History of ecological living in Britain?

RC162 at mercury.anglia.ac.uk RC162 at mercury.anglia.ac.uk
Fri Mar 9 16:38:32 GMT 2001

Ive been reading some books on BioRegionalism. The literature is 
entirely American.  They keep on refering to Native Americans as  
examples of cultures whose identity was firmly based in the nature of 
the region.  I think that in order for an eco-village to create and 
maintain a culture of sustainability its members have to have an 
understanding of the local ecology and ways in which to make a viable 
business in harmony with this.  What do I mean?  In Cambridge there 
is a shop 'Botanicus' which is planning to produce local herbal 
concoctions such as shampoo soap etc. from herbs grown in harmony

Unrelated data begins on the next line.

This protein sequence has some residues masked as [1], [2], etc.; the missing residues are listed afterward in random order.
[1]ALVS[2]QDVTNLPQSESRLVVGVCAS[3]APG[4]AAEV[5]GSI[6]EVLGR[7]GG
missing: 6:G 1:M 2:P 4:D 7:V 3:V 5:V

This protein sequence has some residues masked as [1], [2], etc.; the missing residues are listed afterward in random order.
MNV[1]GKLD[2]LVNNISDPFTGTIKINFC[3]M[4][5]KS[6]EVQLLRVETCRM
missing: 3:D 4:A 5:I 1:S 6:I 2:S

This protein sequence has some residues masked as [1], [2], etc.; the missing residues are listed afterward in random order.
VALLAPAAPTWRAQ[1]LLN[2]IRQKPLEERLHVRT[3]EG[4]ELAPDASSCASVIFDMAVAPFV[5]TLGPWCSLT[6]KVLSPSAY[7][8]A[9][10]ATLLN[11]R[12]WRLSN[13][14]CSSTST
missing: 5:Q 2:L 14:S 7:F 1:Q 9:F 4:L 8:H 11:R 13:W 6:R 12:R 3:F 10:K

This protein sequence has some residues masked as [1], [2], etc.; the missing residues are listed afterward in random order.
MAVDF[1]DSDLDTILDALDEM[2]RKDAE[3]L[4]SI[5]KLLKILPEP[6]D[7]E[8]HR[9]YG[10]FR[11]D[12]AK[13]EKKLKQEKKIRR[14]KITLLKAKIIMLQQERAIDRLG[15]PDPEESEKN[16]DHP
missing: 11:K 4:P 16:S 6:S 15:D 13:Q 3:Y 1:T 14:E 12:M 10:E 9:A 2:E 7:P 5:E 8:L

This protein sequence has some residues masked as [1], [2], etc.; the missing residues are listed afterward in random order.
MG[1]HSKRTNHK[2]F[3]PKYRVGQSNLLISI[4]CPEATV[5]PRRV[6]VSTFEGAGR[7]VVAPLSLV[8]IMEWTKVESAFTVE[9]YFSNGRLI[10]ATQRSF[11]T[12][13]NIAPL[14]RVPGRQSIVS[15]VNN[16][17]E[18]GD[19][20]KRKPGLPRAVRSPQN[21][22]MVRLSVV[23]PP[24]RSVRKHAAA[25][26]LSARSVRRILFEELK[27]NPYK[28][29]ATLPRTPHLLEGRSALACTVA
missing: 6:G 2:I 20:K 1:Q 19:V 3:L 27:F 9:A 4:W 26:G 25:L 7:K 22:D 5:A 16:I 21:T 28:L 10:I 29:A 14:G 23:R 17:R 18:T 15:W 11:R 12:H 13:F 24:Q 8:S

with nature in Cambridgeshire as opposed to shipping them in from the 
Czech Republic which it currently does.  This could be seen as a 
bioregional business.  What I really want to know and hope that one 
of you can help me with is  in the history of Britain where do we 
look for an example of when we produced things in this bioregional 
way?  Where as americans refer to Native Americans where do we refer 
to?  When is the best example of people in Britain living according 
to natural laws as opposed to economic laws?  Did people have free 
access to nature and organise business collectivelly with a 
consideration of sustainability before the revolution/civil war, 
before the normans, before the romans?  Which is the best time in 
history to see this?

More information about the Diggers350 mailing list